Jason Bergman:†My experience is somewhat different from a lot of developers, since I worked in PR earlier in my career and was a journalist before that. I remember vividly what it was like to be on the other side of the microphone, and that certainly helps. I also remember at the start of my PR days having to promote games that wereÖletís just say not so great. But it was my job to go out there and sell them, and sell them I did, despite a sometimes very hostile audience. By contrast, being asked to talk about a game like Fallout: New Vegas is an absolute joy, so no, I donít really get nervous.
When you have a game like New Vegas, which built upon the goodwill from Fallout 3, you can just show the game, or tell people the details they want to know and theyíll be happy. I didnít find myself having to really push very, very hard to sell the game to people. And it was great dealing with fans.
WillOoi: Are you able to give us some insight into how Bethesda and Obsidian got together to discuss the making of New Vegas? †
Jason Bergman:†I started here at Bethesda after the game was already signed and just getting off the ground, but my understanding is that we had been friendly with Feargus Urquhart and his team at Obsidian, and were really just looking for the right project to work on together. With the team at Bethesda Game Studios working on Skyrim after Fallout 3, this just made sense as the right project at the right time. It sort of fell into place as a natural thing.
WillOoi: What was this experience of being†go-between for Obsidian and Bethesda†like for you? †
Jason Bergman:†Itís been great. Very early on the internal team established some basic ground rules for what Obsidian would be allowed to do within the Fallout canon, and they were pretty generous. Fallout: New Vegas is a very different game from Fallout 3, and it really branches out in several new directions both geographically and thematically. There was a careful balancing act with respect to lore and what has been done, or may be done in the future. It was challenging at times, but it was always fun to navigate those waters.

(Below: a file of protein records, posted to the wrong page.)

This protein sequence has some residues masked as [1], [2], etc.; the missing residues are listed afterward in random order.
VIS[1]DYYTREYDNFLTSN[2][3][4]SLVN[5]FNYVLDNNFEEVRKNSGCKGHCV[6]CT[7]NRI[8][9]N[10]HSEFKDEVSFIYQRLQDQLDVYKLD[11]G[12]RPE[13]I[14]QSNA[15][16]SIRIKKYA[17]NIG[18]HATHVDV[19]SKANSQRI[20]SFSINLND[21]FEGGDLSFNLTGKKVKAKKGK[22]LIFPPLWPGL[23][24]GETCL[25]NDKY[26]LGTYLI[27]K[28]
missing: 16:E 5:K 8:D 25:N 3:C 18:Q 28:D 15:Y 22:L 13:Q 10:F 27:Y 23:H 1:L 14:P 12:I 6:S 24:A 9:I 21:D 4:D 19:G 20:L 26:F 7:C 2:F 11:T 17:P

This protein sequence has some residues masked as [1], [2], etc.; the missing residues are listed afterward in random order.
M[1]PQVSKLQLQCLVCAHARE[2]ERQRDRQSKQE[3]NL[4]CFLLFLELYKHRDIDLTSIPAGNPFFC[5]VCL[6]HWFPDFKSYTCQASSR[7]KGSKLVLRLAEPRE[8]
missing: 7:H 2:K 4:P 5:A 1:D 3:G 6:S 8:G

WillOoi: What are the likes of Todd Howard, JE Sawyer, Chris Avellone, et al like in person?†
Jason Bergman:†Theyíre all great, in their own unique ways, and all extremely talented. Todd has a very unique ability to get to the core of what makes a game fun and excise out the fat that bogs down a lot of games (particularly RPGs). Josh is particularly skilled at the fine art of weapon balancing. Heís also worldly and well educated, and you can see some of that come through in the New Vegas characters he took charge of (like Arcade and Chief Hanlon). I know he hates it when I point this out, but Chris is the greatest writer the gaming industry has ever known.† Bar none.
In person they are men of various heights.
WillOoi: I really want one of those NCR t-shirts, or any Fallout merchandise at all to be honest. Real life snowglobes, for instance, would go down†really†well =) Are there any plans for an online store, maybe?† †
Jason Bergman:†I donít think we have any such plans, but we do regularly make shirts and swag to give away at the conventions Bethesda attends, like QuakeCon, PAX, E3, etc. If you want one, thatís your best bet.
WillOoi: You designed the Meat of Champions perk, which was a nice little secret touch within the game. What other content did you contribute in F:NV? And have you left any other personal touches or Easter Eggs in the titles you've worked on?